Pitt freshmen RBs don't lack any confidence
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Pitt freshman running back Corey Davis isn't trying to brag when he talks about his speed.
Sometimes, though, he just can't help himself.
"I am ready to get the ball in my hands and have smoke behind me," he said. "When I turn on my jets, it's just about over with for anybody who is chasing me.
"But I am very humble to say that."
Pitt's Malcolm Crockett, another freshman back competing for playing time behind Ray Graham and Zach Brown, speaks with equal conviction.
If Crockett is forced to take a redshirt this season, coaches might as well ask him to wear a straitjacket. Coach Todd Graham wants to strain and train his players, but Crockett has no intention of allowing anyone to restrain him.
"When I came here, I had a mindset not to redshirt," he said. "My mindset was to learn quick, don't play like a freshman, play like I have been here for a couple years."
No worries. Graham said both freshmen likely will play, and a redshirt doesn't appear in their immediate future.
So far, Davis and Crockett have shown it's possible to recruit well in only two weeks. The previous Pitt coaching staff wasn't chasing either player, but their speed and playmaking abilities grabbed the attention of Graham, who wasn't hired until Jan. 11 — less than a month before signing day.
Graham found Davis, 5-foot-11, 180 pounds, in Gladewater, a tiny town in east Texas, when almost no one else was bothering to make the trip.
"It's three hours to drive out there," Graham said. "It's out in the sticks. But there's pretty good home cookin' out there."
If Davis' high school career is any indication, the football isn't bad, either.
Davis, who's competing with Buddy Jackson and Ray Graham to become Pitt's primary kick returner, scored 31 touchdowns last season and rushed for 200 or more yards four times.
He also has a bit of mischief in his personality, sometimes switching classes at Gladewater with twin brother, Courtney, a cornerback/returner at Louisiana-Monroe.
"The teachers didn't realize it until one of us said something," he said. "We didn't do it a lot, but when we did it, it was the laugh of the day."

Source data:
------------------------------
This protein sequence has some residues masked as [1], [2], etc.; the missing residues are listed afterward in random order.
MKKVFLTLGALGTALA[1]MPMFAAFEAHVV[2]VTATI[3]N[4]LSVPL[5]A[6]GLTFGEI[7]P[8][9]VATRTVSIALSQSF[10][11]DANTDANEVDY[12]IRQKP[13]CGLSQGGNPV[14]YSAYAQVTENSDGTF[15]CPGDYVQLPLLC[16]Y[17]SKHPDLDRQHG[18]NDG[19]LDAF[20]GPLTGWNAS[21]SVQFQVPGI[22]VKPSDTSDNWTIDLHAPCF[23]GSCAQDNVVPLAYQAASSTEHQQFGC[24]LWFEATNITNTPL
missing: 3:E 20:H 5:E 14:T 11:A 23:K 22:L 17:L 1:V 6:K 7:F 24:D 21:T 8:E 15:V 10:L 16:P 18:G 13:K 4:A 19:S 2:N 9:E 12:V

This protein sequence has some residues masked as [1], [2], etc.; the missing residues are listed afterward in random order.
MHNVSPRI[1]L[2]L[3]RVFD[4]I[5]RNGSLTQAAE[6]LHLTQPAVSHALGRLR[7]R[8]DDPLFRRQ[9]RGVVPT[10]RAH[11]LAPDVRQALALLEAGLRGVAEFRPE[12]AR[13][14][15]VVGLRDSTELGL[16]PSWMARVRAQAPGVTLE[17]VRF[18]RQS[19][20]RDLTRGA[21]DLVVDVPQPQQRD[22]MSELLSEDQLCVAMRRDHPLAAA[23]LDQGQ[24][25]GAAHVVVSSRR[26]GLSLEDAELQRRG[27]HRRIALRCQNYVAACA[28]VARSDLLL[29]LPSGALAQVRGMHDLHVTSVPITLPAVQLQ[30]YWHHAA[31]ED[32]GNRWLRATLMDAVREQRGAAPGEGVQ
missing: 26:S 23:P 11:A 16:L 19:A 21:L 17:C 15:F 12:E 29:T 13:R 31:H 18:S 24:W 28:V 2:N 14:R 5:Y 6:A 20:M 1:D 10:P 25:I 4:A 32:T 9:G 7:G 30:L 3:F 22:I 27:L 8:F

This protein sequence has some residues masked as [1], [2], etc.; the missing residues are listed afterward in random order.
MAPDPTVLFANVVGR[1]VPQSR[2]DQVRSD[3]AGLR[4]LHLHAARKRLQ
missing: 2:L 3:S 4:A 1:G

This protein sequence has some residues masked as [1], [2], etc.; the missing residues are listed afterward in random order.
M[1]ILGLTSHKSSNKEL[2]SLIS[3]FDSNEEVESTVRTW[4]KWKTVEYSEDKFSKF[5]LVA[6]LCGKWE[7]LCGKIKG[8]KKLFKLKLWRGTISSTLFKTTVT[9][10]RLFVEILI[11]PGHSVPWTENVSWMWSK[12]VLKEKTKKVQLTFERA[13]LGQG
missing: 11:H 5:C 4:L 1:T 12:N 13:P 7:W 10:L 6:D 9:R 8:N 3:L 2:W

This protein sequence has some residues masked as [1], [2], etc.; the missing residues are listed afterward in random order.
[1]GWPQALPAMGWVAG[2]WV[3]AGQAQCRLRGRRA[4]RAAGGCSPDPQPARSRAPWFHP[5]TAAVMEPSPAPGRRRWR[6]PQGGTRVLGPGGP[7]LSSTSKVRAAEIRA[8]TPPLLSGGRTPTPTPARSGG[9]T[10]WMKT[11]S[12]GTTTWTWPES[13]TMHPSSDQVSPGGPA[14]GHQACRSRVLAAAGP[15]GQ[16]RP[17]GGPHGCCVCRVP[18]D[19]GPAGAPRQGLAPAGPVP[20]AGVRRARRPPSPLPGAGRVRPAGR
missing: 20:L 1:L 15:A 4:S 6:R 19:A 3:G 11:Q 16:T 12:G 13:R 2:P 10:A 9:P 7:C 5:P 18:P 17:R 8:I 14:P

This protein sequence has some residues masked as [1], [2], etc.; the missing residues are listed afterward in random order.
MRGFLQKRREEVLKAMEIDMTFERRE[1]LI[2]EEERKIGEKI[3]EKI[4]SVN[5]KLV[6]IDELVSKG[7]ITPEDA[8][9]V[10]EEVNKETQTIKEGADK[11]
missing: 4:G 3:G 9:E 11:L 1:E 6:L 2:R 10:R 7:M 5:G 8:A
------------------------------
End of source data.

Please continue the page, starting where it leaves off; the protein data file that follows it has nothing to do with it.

Growing up, Davis said, "Everything we did, we did it real fast."
Asked to describe his speed with examples, Davis, who said he's run the 40-yard dash in 4.38 seconds, thought for a moment and said, "I got a lot of them."
"I had boys come at me at all types of angles, and I am 20 yards behind them, and I'm going steady (without getting caught)."
Crockett, a 5-10, 180-pounder, initially committed to Cincinnati and later considered Michigan. He ended up de-committing and following former Michigan coaches Calvin Magee and Tony Dews to Pitt.
"I trusted my career and future with (Pitt)," he said.
Crockett doesn't apologize for wavering.
"You just have to do what is best for you," said Crockett, who had an ankle injury last season but still rushed for nearly 2,000 yards and 20 touchdowns in two years at Friendship (Md.) Collegiate Academy. "It can look bad, but sometimes, you have to be selfish, but in a good way, and do what is best for you."
Crockett, a thoughtful, systems engineering major who brought his grandmother on his official visit, said he wants to play in the NFL but not at the expense of his education.
He said something that probably will please Todd Graham.
"You know how some players have a chance to leave early?" he said. "I am going to stay all four years."
Freshmen to watch
Height, weight: 5-11, 180
Position: Running back
Hometown: Gladewater, Texas
Did you know?: He averaged 21 yards on 14 carries in a game against Rusk, Texas.
Height, weight: 5-10, 189
Position: Running back
Hometown: Takoma Park, Md.
Did you know• He was rated one of the top 30 players in the Mid-Atlantic Region by recruiting website SuperPrep.com.
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